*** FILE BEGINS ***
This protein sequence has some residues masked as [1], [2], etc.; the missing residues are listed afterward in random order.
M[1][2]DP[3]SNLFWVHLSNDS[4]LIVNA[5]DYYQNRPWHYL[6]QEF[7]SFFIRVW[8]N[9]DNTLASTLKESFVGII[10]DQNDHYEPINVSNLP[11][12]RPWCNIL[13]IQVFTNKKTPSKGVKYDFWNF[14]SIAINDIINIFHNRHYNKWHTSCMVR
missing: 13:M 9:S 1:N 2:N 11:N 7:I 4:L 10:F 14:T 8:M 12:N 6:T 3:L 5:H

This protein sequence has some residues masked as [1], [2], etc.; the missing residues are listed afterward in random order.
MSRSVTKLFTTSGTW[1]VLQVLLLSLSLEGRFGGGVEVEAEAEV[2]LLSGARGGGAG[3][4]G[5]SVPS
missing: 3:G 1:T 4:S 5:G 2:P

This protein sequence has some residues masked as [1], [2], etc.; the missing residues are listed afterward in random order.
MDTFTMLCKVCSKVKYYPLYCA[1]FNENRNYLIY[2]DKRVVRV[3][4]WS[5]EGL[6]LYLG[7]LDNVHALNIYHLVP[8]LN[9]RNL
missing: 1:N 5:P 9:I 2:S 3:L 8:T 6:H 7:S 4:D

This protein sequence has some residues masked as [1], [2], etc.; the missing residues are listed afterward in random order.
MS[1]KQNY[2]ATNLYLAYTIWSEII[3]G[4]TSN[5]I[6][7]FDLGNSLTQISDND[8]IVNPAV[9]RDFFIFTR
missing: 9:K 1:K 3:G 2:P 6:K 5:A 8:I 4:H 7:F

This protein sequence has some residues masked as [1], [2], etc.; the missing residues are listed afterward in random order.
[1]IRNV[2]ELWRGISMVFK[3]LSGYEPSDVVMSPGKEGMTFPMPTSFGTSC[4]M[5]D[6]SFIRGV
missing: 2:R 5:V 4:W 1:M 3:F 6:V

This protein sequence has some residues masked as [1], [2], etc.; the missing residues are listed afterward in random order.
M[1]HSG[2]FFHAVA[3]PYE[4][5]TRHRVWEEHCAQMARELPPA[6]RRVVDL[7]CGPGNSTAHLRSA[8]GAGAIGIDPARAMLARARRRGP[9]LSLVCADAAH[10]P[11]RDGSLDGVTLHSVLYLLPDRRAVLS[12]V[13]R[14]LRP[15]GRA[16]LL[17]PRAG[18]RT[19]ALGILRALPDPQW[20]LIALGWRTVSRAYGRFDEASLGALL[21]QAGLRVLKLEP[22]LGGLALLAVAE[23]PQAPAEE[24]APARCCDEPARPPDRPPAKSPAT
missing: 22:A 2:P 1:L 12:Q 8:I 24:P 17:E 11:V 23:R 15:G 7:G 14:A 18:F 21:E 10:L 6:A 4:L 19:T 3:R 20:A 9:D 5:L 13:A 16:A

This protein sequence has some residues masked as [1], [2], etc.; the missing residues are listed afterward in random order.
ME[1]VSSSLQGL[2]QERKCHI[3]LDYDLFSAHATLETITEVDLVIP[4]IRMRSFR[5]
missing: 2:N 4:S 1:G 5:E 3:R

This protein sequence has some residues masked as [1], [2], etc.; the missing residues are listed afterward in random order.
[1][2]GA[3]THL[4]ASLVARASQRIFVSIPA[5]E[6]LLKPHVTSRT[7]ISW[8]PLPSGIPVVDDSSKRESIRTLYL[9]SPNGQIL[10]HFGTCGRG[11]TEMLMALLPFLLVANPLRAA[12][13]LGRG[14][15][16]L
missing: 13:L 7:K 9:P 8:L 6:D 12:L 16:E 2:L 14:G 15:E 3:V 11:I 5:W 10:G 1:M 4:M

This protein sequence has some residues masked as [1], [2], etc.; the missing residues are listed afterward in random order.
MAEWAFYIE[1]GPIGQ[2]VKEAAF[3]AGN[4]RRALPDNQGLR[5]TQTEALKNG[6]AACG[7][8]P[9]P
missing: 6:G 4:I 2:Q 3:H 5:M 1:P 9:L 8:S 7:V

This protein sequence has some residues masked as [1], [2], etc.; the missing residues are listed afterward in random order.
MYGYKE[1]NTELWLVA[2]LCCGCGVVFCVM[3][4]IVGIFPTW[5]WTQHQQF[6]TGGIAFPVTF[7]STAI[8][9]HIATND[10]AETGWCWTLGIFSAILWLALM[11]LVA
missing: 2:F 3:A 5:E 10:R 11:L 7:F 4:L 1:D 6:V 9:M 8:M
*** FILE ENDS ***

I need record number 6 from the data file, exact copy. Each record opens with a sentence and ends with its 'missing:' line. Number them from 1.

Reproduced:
This protein sequence has some residues masked as [1], [2], etc.; the missing residues are listed afterward in random order.
M[1]HSG[2]FFHAVA[3]PYE[4][5]TRHRVWEEHCAQMARELPPA[6]RRVVDL[7]CGPGNSTAHLRSA[8]GAGAIGIDPARAMLARARRRGP[9]LSLVCADAAH[10]P[11]RDGSLDGVTLHSVLYLLPDRRAVLS[12]V[13]R[14]LRP[15]GRA[16]LL[17]PRAG[18]RT[19]ALGILRALPDPQW[20]LIALGWRTVSRAYGRFDEASLGALL[21]QAGLRVLKLEP[22]LGGLALLAVAE[23]PQAPAEE[24]APARCCDEPARPPDRPPAKSPAT
missing: 22:A 2:P 1:L 12:Q 8:I 24:P 17:E 11:V 23:R 15:G 7:G 14:A 18:F 21:E 10:L 6:A 4:L 19:T 3:R 20:A 9:D 5:L 13:A 16:A